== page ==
In Roberts v. Corson, 79 N.H. 215, an executor asked for direction as to the payment of a legacy for charity, given to a lodge of Masons.Summary of this case from Rockwell v. Dow
Decided May 6, 1919.
A devise to Humane Lodge, A. F. A. M., "to be used by it as it shall determine best in each case for the benefit of its members who may be in want or distress from any cause whatsoever physical or financial" creates a charitable or public trust. Where a charitable or public trust is created, the designated trustee, whether a corporation or a voluntary association, is to administer the trust if such administration is not inconsistent with the purpose for which the organization was created.
BILL IN EQUITY. The plaintiffs are the heirs at law of Lewis W. Tebbetts. The defendants are the residuary legatee named in the will, the executor of the will and others.
The executor asks the advice of the court as to who is entitled to the property passing under the residuary clause of the will. The testator gave the residue of his estate "to Humane Lodge . . . to be used by it as it shall determine best in each case for the benefit of its members who may be in want or distress from any cause whatsoever physical or financial."
Transferred without a ruling by Branch, J., from the February term, 1918, of the superior court.
Henry D. Yeaton (by brief and orally), for the plaintiffs.
Snow, Snow Cooper (Mr. Cooper orally), for Humane Lodge, A. F. A. M., No. 21.
William Wright, executor, pro se.
Oscar L. Young, attorney-general, for the state.
If the words of the residuary clause are given their ordinary meaning the testator intended to create a trust for the benefit of those who are or who may become members of Humane Lodge; that is, he intended to create a trust for the benefit of a definite section of the public. A gift of this kind constitutes what is commonly known as a charitable or public trust. Glover v. Baker, 76 N.H. 393, 417; Haynes v. Carr, 70 N.H. 463, 482; Jackson v. Philips, 14 Allen, 539; Hoeffer v. Clogan, 171 Ill. 462; s. c. 63 Am. St. Rep. 241, note 249; 11 C.J. 301.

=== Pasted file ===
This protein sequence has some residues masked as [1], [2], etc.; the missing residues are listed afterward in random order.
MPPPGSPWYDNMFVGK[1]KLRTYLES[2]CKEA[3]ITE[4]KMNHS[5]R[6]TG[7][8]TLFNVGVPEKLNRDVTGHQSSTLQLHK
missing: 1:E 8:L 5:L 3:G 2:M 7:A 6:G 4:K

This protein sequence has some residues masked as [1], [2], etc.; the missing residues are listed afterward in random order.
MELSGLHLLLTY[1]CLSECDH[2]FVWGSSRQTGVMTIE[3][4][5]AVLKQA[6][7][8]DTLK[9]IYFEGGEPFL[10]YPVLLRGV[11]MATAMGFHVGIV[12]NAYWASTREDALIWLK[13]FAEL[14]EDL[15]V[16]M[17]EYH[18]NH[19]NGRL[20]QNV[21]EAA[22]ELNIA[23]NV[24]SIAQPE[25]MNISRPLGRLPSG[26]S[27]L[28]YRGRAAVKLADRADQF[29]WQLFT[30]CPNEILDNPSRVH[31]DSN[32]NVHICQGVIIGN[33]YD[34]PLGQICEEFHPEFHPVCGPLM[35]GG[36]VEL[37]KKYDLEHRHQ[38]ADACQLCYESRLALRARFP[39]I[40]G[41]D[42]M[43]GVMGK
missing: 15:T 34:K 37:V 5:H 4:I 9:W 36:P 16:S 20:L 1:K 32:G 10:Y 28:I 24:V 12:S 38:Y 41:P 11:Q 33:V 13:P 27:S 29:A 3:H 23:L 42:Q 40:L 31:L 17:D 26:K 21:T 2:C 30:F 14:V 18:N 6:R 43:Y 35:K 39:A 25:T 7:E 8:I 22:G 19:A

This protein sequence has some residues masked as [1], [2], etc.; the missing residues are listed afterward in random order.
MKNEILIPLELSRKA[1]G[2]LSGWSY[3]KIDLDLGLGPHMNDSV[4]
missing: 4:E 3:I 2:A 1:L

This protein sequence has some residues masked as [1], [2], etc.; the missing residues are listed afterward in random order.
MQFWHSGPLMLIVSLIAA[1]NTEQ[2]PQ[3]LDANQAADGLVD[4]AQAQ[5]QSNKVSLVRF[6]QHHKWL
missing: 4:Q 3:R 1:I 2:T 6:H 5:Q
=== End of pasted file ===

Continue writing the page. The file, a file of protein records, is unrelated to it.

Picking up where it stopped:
If the purpose such a trust is intended to effectuate is legal and the persons for whose benefit it is established can be ascertained, it is the duty of the court to enforce it. Fernald v. First Church of Christ Scientist, 77 N.H. 108; French v. Lawrence, 76 N.H. 234; Adams v. Page, 76 N.H. 96. It is immaterial in so far as the validity of such a bequest is concerned how large or how small a section of the public it is intended to benefit. That is, whether it is intended to benefit every living human being, Glover v. Baker, 76 N.H. 393, 417; or whether its scope is limited to the poor and needy of New Hampshire, Haynes v. Carr, 70 N.H. 463; the sick of Franklin and vicinity, Adams v. Page, 76 N.H. 96; or to indigent and distressed masons of Bible Lodge society in Goffstown, their widows and orphans, Duke v. Fuller, 9 N.H. 536. The bequest in question, therefore, constitutes a valid public trust for the purpose for which it was created, is legal, and it is possible to ascertain those it is intended to benefit. The person who establishes such a trust may entrust its administration to a corporation, Chapin v. Winchester School District, 35 N.H. 445; to a voluntary association, Parker v. Cowell, 16 N.H. 149; 11 C.J. 339; or to trustees appointed by the probate court P.S., c. 198; Petition of Straw, 78 N.H. 506. It will be unnecessary therefore to consider whether Humane Lodge is a corporation or a voluntary association. In either case it will be the duty of the executor to turn over the property passing under the residuary clause to the lodge unless the court finds that administering the trust is inconsistent with the purpose for which the lodge was established. If that is found, the executor will turn the property over to whomever the probate court appoints to administer the trust.